It is in the news that artificial intelligence (AI) has been applied to aerial photography to identify homeowners who have made unauthorised additions of swimming pools to their properties in France. This has allowed them to be taxed.

The UK ICO defines personal data as:

  • Personal data only includes information relating to natural persons who:
    • can be identified or who are identifiable, directly from the information in question; or
    • who can be indirectly identified from that information in combination with other information.

It would seem that this technique has demonstrated that individuals are identifiable from this sort of aerial photography. Does this make the various forms of satellite imaging available online subject to the GDPR?

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    Why do you think that information about ones property is information about the person itself? Who owns a house and how it looks is registered in central databases that are public. Requests for new constructions are public, too.
    – PMF
    Aug 30, 2022 at 10:09
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    @PMF Whether information is public has no bearing on whether that information is personal data in the sense of the GDPR. At most, the public availability of the information could weigh in the data controller's favour during a legitimate interest balancing test.
    – amon
    Aug 30, 2022 at 11:09
  • @PMF Per the ICO's guidance (which paraphrases Article 4(1) of the UK GDPR), information doesn't need to be "about the person itself" to be personal data. It merely needs to be information which relates to a person who is identified or identifiable either directly or indirectly. Homes are (usually) owned by a person, that person can be identified from the address of the home, and the fact of the ownership and the existence of a swimming pool is information which relates to that person.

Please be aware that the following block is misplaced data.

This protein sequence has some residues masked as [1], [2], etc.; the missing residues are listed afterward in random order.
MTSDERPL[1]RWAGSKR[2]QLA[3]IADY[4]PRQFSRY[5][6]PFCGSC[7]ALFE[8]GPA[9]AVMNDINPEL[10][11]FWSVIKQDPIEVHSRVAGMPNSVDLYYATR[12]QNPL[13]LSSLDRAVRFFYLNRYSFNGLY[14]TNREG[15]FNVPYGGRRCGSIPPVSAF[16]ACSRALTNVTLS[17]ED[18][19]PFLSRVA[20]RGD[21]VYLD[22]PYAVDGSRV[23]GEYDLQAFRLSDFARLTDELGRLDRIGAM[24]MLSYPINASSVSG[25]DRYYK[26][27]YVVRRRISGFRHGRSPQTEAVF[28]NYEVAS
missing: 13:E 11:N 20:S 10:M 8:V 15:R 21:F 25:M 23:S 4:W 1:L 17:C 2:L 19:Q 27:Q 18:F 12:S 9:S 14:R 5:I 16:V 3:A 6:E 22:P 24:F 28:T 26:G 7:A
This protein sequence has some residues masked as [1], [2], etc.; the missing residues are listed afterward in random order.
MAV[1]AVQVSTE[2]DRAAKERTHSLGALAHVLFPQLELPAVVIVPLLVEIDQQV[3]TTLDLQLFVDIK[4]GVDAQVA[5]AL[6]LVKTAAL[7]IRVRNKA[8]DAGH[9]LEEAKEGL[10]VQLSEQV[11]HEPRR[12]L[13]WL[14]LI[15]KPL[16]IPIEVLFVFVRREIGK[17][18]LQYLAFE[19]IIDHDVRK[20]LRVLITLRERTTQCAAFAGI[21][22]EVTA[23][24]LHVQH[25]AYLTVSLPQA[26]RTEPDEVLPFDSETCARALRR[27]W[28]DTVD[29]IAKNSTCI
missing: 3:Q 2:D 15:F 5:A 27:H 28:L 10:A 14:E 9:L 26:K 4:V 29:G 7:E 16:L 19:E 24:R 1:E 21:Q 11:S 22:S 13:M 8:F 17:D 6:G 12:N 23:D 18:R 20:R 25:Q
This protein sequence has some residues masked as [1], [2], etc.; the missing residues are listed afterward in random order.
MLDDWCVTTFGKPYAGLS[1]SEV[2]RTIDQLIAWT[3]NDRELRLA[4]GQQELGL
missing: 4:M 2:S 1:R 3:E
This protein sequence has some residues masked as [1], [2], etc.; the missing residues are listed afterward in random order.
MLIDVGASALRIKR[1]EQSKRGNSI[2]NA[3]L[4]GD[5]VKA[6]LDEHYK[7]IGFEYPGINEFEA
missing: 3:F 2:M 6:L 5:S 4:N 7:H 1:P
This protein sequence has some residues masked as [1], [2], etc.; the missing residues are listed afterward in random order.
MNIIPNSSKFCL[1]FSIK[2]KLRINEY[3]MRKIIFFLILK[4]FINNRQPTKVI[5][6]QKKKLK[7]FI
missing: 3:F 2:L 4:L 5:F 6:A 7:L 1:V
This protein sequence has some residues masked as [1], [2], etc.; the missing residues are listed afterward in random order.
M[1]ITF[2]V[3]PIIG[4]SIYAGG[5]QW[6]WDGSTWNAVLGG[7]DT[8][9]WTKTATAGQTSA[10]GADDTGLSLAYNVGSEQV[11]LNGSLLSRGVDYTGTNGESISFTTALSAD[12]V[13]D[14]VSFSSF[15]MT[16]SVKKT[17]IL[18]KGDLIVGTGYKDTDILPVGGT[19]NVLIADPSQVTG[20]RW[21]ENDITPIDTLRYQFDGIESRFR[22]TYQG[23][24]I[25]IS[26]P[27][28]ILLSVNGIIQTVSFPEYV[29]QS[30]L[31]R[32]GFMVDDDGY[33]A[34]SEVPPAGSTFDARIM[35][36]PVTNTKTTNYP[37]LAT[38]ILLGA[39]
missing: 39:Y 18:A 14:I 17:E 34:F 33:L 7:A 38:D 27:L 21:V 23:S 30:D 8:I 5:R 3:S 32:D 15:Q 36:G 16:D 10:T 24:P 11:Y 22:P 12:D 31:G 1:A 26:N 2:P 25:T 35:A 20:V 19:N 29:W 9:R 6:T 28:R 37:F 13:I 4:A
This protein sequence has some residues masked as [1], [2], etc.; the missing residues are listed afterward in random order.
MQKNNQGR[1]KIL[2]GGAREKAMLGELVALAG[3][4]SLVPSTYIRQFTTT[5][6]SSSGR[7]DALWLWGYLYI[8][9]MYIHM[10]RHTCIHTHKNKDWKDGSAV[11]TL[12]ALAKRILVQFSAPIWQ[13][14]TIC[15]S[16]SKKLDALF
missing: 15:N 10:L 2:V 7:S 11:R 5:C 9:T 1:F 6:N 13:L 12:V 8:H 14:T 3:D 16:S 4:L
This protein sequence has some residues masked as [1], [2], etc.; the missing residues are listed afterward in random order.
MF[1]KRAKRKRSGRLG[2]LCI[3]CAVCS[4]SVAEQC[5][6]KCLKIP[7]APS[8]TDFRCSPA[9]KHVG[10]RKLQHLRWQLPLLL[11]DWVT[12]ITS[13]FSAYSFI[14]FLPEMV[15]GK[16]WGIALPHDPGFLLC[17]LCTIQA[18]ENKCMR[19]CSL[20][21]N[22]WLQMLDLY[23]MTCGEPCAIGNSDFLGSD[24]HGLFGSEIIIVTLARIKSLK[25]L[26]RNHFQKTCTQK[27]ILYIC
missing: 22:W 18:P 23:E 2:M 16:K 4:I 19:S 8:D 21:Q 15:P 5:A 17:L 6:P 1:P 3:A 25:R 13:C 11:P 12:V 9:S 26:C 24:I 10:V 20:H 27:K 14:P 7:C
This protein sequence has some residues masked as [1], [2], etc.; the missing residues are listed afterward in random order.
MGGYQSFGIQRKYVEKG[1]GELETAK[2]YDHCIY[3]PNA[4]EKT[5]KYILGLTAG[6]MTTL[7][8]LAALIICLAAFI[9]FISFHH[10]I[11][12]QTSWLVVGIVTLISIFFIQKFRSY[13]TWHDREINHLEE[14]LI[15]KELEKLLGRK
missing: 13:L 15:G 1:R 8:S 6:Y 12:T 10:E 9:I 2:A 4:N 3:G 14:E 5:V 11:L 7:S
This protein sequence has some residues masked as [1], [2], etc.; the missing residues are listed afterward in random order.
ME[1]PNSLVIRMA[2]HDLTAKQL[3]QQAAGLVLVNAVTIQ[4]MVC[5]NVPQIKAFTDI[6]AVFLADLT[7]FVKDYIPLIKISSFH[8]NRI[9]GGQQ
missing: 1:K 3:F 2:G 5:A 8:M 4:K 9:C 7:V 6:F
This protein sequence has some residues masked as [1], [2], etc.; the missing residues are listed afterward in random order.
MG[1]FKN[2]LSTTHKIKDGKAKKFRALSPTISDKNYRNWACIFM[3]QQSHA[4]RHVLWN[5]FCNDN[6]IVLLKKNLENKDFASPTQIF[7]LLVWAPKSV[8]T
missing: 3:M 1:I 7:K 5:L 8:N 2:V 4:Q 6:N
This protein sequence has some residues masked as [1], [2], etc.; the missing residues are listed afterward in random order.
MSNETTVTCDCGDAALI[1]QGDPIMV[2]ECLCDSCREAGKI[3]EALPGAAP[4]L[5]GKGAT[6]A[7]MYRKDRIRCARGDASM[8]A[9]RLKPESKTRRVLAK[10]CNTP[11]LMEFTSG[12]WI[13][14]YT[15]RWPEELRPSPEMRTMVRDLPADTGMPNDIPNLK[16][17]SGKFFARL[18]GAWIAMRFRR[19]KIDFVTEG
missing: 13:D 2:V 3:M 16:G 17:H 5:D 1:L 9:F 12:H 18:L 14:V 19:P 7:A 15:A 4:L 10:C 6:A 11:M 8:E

– JBentley
    Aug 30, 2022 at 11:15

1 Answer 1


Personal data is any information relating to an identifiable person, even if that person is only identifiable with the help of additional data and/or third parties.

Making inferences about a particular person, for example whether that person might have performed unauthorized construction, sounds very much like processing of personal data to me. In this scenario, the information is used to verify the tax assessment for a particular person, so the information clearly relates to a data subject.

The owner for a piece of land is certainly identifiable with the help of the land registry, if one exists in the country. Similar registries might also exist with tax authorities or a postal service. Here, it is the tax authority itself doing the processing, so they probably already have tax records about the owners at the address.

But just because it's processing of personal data doesn't mean that it is illegal.

  • Satellite data and aerial photography providers can probably rely on a legitimate interest to collect, sell, or otherwise publish their data. Homeowners can reasonably expect that their property will be included in low-res aerial photography. It might not be necessary to notify the data subjects if an exception in Art 14(5) applies.
  • A public authority using aerial photography to find building code violations or to levy correct taxes may be able to base this processing activity on authorization via some law. If the public authority would have the right to inspect the buildings, then it might be possible to argue that the public authority can use aerial photography to decide which inspections/audits to prioritize. Of course, decisions producing significant legal effects must not be based on “AI” alone, due to the Art 22 GDPR right to not be subject to unchecked automated decision making (unless specifically authorized by a suitable law).

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